The wind industry has retreated from poorly sited turbine locations like those on Vinalhaven where wind shear and turbine placement present significantly more noise than predicted in the planning phase of the project. For example, Harvard Business School’s George Baker — former president of FIW and chief promoter of the project — assured neighbors and Maine DEP during initial permitting that turbine noise would be masked by wind rustling leaves. Baker, former Vice President of Renewable Energy for the Island Institute of Rockland, Maine, both minimized and ignored consultants who had warned of likely noise problems. In one Harvard Business School study of the project, Baker took pride in speeding the Vinalhaven project past likely objectors. Not one director of Fox Islands Electric Coop, Fox Islands Wind, or George Baker live within earshot of the Vinalhaven wind turbines.

Around the world communities impacted by wind turbine noise are pleading for lower noise thresholds and, also, for improved acoustic metrics compared to poor standards in effect, today. Fox Islands Wind Neighbors look forward to working with the DEP to formulate protocols that will assure compliance by FIW in the future.

View this document on Scribd

Portland Press Herald: Maine DEP faces court’s ire over Vinalhaven wind turbine noise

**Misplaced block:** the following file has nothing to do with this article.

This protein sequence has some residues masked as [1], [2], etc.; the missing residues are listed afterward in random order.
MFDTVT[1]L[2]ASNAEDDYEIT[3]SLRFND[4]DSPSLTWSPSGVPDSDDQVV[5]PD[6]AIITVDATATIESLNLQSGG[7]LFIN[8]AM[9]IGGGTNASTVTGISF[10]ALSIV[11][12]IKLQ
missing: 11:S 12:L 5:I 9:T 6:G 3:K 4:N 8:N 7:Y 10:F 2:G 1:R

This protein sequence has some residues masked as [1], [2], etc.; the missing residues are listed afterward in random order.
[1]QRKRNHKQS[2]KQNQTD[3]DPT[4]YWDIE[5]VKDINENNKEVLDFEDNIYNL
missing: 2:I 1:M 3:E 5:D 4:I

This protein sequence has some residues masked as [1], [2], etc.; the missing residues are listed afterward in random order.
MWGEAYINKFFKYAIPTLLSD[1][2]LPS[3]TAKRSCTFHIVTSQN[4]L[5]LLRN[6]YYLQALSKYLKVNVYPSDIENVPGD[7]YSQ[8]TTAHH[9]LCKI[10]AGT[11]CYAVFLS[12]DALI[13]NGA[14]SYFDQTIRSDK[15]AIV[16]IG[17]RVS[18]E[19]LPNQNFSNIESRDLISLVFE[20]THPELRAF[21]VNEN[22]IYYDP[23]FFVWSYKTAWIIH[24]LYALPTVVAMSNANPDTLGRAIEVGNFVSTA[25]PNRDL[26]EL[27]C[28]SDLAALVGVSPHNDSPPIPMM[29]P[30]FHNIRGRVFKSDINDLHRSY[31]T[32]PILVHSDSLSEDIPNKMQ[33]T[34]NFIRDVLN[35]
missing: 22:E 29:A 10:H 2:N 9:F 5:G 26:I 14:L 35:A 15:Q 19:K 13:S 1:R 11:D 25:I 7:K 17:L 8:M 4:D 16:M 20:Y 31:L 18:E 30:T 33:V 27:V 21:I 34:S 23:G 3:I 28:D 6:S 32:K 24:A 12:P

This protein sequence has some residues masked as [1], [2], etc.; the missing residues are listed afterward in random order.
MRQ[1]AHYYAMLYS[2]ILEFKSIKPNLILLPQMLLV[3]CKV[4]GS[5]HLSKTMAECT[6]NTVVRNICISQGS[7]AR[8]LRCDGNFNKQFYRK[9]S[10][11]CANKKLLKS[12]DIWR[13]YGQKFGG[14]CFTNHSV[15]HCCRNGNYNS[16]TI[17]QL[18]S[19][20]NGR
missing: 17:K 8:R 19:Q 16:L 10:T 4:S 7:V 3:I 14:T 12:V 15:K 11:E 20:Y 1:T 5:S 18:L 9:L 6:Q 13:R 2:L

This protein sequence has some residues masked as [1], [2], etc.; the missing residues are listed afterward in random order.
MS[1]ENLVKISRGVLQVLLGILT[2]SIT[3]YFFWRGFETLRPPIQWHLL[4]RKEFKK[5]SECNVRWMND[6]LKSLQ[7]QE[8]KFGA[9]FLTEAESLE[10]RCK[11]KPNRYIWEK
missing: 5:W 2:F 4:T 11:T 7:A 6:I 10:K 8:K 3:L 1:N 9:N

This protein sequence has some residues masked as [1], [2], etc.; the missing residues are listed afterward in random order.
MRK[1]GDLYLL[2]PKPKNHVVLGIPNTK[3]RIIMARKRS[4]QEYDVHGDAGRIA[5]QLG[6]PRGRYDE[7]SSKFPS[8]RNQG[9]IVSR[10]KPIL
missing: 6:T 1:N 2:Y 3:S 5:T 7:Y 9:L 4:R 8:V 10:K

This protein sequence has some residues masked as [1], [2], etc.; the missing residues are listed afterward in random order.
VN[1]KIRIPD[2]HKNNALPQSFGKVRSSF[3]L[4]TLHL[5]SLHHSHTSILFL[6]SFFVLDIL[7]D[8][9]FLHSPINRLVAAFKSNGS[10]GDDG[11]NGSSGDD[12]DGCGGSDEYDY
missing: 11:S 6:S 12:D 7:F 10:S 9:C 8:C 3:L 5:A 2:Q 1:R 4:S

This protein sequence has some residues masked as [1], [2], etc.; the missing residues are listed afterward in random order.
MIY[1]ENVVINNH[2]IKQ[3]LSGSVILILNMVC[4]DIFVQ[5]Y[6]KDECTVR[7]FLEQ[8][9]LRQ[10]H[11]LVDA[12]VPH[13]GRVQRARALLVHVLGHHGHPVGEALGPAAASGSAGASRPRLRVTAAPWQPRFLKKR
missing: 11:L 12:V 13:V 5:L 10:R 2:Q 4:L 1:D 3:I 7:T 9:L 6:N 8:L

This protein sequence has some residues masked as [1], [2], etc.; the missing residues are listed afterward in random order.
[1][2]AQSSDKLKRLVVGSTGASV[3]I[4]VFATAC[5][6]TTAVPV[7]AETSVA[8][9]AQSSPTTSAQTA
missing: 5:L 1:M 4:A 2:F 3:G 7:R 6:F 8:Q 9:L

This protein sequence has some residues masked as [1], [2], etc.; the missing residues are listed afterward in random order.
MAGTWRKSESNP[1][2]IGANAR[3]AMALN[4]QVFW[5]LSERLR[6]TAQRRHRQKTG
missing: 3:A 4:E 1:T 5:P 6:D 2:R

March 13, 2014

Judge voids ruling by Maine’s Aho in wind farm case, says it ‘had no rational basis’
Kennebec County Superior Court Justice Michaela Murphy overturns Patricia Aho’s decisions in a Vinalhaven case, saying her involvement ‘directly benefited a client of her former employer.’

By Colin Woodard
Staff Writer

Posted: March 13
Updated: Today at 12:22 AM

The court decision adds to criticism that the actions of Patricia Aho, Maine’s environmental chief, frequently benefit her former employer’s clients.

By Colin Woodard
Staff Writer

Patricia Aho, commissioner of the Maine Department of Environmental Protection, is the target of renewed criticism over regulatory action that benefited clients of her previous employer, the Pierce Atwood law firm, where she was a longtime industrial lobbyist.

A spokeswoman says some actions by DEP chief Patricia Aho, above, are bound to help ex-clients. 2013 Press Herald file/Carl D. Walsh